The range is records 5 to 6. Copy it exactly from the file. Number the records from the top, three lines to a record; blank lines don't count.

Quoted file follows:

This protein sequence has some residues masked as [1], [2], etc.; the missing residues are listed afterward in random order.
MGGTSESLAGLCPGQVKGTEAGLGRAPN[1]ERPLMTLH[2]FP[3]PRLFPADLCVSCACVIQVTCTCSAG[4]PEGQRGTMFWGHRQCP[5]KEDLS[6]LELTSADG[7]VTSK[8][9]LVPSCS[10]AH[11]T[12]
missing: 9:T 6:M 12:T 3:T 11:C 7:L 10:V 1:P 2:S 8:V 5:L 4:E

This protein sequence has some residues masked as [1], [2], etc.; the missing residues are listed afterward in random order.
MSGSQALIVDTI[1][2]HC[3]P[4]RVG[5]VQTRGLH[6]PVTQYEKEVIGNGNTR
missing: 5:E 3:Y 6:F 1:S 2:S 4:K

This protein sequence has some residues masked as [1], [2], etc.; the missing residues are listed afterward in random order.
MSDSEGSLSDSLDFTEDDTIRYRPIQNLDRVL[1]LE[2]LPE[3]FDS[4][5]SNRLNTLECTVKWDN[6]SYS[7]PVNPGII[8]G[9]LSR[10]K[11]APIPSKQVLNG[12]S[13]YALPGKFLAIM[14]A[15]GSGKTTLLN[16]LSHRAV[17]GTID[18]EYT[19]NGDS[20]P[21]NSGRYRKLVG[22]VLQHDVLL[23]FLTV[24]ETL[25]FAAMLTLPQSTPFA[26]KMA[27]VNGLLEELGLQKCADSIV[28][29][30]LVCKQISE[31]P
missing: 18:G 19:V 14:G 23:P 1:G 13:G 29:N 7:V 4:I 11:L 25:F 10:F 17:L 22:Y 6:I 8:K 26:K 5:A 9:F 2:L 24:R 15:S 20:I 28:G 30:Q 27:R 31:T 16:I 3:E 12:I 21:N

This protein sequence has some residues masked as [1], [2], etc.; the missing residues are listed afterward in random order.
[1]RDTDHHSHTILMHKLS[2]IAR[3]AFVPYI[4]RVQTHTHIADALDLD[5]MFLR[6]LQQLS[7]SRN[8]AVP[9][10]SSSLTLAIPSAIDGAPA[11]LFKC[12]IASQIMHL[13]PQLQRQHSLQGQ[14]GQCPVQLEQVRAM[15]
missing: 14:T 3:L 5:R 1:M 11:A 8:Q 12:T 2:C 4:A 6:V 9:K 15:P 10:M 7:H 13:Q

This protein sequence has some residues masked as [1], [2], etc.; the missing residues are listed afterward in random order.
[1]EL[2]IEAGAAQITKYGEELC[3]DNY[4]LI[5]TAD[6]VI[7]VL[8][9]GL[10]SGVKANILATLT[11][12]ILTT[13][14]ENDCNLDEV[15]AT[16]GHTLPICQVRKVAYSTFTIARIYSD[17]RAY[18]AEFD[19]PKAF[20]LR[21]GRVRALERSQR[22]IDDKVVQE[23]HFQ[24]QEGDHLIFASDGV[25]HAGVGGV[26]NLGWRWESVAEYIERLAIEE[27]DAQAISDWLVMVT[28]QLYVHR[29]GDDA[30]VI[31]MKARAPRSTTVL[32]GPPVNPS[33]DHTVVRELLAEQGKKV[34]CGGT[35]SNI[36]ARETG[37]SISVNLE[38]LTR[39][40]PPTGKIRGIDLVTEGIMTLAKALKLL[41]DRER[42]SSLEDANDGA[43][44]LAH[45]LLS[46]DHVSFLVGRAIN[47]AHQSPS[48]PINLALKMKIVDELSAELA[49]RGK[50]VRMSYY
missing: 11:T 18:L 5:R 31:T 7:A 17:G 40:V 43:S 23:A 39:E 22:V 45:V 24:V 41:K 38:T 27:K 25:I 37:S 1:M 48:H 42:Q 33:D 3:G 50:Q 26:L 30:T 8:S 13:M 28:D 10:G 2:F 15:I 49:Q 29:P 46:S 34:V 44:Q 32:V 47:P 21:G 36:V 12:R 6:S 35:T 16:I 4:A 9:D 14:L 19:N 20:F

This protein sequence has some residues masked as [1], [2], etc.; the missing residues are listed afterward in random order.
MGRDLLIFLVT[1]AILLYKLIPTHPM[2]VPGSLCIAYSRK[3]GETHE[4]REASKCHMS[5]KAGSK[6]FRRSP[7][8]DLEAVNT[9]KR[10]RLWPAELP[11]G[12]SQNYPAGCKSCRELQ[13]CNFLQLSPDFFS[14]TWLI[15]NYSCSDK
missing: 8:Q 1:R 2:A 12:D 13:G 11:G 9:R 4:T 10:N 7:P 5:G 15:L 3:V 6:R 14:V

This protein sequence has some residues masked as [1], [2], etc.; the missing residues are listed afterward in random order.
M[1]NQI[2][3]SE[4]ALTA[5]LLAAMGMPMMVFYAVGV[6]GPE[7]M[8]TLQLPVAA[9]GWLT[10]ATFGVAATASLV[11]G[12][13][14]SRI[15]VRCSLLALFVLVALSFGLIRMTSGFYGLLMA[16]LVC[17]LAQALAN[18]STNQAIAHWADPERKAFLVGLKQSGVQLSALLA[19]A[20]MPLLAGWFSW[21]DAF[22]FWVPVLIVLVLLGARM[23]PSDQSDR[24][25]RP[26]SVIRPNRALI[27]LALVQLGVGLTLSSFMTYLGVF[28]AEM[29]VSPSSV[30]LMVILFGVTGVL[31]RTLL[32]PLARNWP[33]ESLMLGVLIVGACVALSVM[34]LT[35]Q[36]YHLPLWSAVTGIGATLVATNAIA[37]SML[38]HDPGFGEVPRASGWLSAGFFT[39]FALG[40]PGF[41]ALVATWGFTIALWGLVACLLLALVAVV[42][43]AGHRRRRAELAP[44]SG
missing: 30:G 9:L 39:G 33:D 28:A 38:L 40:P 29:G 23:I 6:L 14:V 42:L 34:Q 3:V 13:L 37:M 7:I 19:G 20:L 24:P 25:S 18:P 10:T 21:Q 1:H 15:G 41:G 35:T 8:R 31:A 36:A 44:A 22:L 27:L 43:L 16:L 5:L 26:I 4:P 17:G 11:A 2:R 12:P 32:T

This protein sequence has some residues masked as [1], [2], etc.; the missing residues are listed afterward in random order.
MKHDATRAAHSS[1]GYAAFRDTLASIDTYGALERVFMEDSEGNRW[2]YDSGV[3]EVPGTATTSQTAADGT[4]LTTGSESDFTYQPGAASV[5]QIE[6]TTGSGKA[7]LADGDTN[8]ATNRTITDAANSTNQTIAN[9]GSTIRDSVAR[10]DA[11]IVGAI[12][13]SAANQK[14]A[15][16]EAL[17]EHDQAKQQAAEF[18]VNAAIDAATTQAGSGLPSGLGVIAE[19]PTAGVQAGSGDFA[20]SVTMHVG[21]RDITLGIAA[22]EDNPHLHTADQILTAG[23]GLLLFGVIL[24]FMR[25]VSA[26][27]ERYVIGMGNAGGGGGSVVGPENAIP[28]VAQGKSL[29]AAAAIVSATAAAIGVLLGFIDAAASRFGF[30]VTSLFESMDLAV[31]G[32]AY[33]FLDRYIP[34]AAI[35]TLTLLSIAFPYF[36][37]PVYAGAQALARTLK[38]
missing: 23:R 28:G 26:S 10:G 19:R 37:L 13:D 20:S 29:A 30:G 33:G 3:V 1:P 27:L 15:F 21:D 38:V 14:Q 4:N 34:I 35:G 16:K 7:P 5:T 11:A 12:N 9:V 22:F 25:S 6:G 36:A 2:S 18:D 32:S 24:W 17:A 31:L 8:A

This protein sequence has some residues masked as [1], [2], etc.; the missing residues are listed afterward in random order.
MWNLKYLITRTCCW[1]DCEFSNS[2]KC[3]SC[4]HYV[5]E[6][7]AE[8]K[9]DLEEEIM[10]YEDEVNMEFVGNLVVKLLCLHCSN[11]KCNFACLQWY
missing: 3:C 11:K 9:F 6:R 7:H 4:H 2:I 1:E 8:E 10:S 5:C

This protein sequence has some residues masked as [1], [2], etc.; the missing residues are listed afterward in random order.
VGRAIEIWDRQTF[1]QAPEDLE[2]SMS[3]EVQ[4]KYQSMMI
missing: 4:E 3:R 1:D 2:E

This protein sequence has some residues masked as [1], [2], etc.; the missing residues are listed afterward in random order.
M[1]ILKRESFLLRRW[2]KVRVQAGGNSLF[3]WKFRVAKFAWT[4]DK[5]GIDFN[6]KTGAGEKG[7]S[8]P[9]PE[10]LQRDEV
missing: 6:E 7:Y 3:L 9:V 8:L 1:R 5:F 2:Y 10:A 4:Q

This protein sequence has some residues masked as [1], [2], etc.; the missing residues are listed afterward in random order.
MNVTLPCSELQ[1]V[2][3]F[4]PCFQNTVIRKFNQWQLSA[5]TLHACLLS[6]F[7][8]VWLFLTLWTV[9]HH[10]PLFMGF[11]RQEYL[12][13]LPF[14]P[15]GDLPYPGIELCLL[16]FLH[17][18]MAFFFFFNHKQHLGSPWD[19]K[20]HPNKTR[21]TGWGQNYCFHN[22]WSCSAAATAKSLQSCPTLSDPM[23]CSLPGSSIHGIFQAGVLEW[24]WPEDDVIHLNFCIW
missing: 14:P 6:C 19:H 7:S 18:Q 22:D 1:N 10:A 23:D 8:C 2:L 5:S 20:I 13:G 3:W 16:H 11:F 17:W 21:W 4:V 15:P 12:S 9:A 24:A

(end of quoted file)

This protein sequence has some residues masked as [1], [2], etc.; the missing residues are listed afterward in random order.
[1]EL[2]IEAGAAQITKYGEELC[3]DNY[4]LI[5]TAD[6]VI[7]VL[8][9]GL[10]SGVKANILATLT[11][12]ILTT[13][14]ENDCNLDEV[15]AT[16]GHTLPICQVRKVAYSTFTIARIYSD[17]RAY[18]AEFD[19]PKAF[20]LR[21]GRVRALERSQR[22]IDDKVVQE[23]HFQ[24]QEGDHLIFASDGV[25]HAGVGGV[26]NLGWRWESVAEYIERLAIEE[27]DAQAISDWLVMVT[28]QLYVHR[29]GDDA[30]VI[31]MKARAPRSTTVL[32]GPPVNPS[33]DHTVVRELLAEQGKKV[34]CGGT[35]SNI[36]ARETG[37]SISVNLE[38]LTR[39][40]PPTGKIRGIDLVTEGIMTLAKALKLL[41]DRER[42]SSLEDANDGA[43][44]LAH[45]LLS[46]DHVSFLVGRAIN[47]AHQSPS[48]PINLALKMKIVDELSAELA[49]RGK[50]VRMSYY
missing: 11:T 18:L 5:R 31:T 7:A 17:G 40:V 43:S 23:A 39:E 22:V 45:V 24:V 41:K 38:T 27:K 25:I 37:S 1:M 48:H 42:Q 33:D 3:G 50:Q 26:L 30:T 8:S 13:M 28:D 10:G 2:F 15:I 49:Q 29:P 46:S 34:V 44:Q 32:V 47:P 21:G 36:V 12:R 6:S 35:T 16:I 4:A 9:D 14:L 19:N 20:F

This protein sequence has some residues masked as [1], [2], etc.; the missing residues are listed afterward in random order.
MGRDLLIFLVT[1]AILLYKLIPTHPM[2]VPGSLCIAYSRK[3]GETHE[4]REASKCHMS[5]KAGSK[6]FRRSP[7][8]DLEAVNT[9]KR[10]RLWPAELP[11]G[12]SQNYPAGCKSCRELQ[13]CNFLQLSPDFFS[14]TWLI[15]NYSCSDK
missing: 8:Q 1:R 2:A 12:D 13:G 11:G 9:R 4:T 10:N 7:P 5:G 15:L 3:V 6:R 14:V